Primary school tests cancelled, school leaving exams still up in the air

The school finals are still in doubt. Photo:
The school finals are still in doubt. Photo:

There will be no year 8 tests at Dutch primary schools this year because of coronavirus, education minister Arie Slob has confirmed.

By scrapping the exams, teachers will have more time to organise and introduce home schooling, Slob said in a briefing. ‘We are asking a lot of our teachers at the moment and they are using all their creativity to ensure children still get an education,’ he said. ‘That is the priority for schools.’

Children will now be allocated a secondary school stream purely on the basis of teachers’ assessments, Slob said. Dutch pupils are streamed at the age of 12 into pre-college, pre-university and vocational training.

Earlier the education ministry said that internal school leaving exams will continue as scheduled but that officials have yet to decide if the central exams will go ahead. The central exams are due to start on May 7 and a decision on whether or not to postpone them will be taken by April 6, Slob said.

Meanwhile, schools nationwide are coming up with remote learning programmes to ensure that pupils keep up with their studies.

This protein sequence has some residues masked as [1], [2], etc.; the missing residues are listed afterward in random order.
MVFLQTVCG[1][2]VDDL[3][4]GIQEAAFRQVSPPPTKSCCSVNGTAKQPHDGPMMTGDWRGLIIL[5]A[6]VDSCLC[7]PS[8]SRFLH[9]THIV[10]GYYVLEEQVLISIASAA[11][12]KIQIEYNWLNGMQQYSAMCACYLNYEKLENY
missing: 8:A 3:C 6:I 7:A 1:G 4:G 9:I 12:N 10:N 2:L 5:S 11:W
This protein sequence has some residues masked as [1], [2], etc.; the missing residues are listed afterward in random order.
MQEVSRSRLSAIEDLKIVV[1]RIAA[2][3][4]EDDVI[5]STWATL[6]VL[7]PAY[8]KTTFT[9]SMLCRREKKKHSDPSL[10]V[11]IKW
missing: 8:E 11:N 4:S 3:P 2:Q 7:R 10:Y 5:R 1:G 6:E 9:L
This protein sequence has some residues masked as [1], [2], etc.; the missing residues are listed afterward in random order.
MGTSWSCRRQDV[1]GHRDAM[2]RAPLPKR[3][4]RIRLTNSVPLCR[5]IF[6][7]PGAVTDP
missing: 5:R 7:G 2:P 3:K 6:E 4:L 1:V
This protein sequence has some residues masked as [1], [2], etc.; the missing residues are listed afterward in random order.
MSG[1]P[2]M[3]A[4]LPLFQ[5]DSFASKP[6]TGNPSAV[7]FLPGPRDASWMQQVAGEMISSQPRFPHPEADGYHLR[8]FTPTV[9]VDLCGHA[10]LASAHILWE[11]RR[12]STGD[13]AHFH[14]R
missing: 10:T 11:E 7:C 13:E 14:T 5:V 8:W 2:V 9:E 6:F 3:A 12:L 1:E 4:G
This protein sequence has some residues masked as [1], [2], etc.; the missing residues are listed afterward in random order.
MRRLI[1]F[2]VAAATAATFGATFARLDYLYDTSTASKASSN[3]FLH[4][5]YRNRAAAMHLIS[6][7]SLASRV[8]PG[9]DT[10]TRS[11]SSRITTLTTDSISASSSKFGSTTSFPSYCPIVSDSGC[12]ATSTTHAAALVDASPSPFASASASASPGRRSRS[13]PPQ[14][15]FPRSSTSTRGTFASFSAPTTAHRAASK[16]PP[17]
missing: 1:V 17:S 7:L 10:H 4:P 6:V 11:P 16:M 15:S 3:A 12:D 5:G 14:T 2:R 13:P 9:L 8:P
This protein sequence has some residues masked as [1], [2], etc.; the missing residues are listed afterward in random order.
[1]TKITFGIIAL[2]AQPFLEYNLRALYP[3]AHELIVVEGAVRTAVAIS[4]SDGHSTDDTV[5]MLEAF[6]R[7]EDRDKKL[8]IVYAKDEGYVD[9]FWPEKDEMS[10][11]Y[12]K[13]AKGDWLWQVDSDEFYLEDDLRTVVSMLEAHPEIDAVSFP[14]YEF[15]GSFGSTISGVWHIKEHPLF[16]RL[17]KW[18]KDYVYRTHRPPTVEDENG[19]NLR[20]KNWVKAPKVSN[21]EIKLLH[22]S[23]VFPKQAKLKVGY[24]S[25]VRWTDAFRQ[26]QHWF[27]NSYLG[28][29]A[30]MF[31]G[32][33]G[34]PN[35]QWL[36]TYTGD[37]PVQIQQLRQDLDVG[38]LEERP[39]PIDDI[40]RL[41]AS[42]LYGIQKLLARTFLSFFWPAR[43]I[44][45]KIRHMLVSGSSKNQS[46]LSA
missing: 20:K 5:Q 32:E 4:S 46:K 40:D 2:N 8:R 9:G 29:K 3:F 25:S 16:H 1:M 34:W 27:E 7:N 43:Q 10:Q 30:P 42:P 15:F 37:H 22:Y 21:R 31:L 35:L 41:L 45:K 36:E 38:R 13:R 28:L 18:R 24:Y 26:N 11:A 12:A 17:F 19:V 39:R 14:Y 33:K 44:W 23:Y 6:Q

‘It all seems to be very well organised,’ the mother of one 14-year-old girl at Amsterdam’s Fons Vitae high school told

‘Our daughter has to log in and open a link to prove she is online, and there are various interactive tools so she can speak or ask questions,’ she said  ‘Even the gym classes are going ahead, with challenges like keeping a loo roll in the air.’

Facetime is allowing the pupils to chat to each other during breaks to keep up the semblance of a normal school day. ‘Actually, she took her first class in her pajamas,’ her mother said.

‘My son’s teacher put a workbook together for the whole 3-week period, including exercises for gym and recipes for cookery class, and sent it out on Tuesday,’ said the father of a 14-year-old boy in special education in Oegstgeest.

‘She’s also sending out daily emails, not just to check up that the children are working but to make sure they’re coping all right with self-isolation. It’s a real lifeline.’

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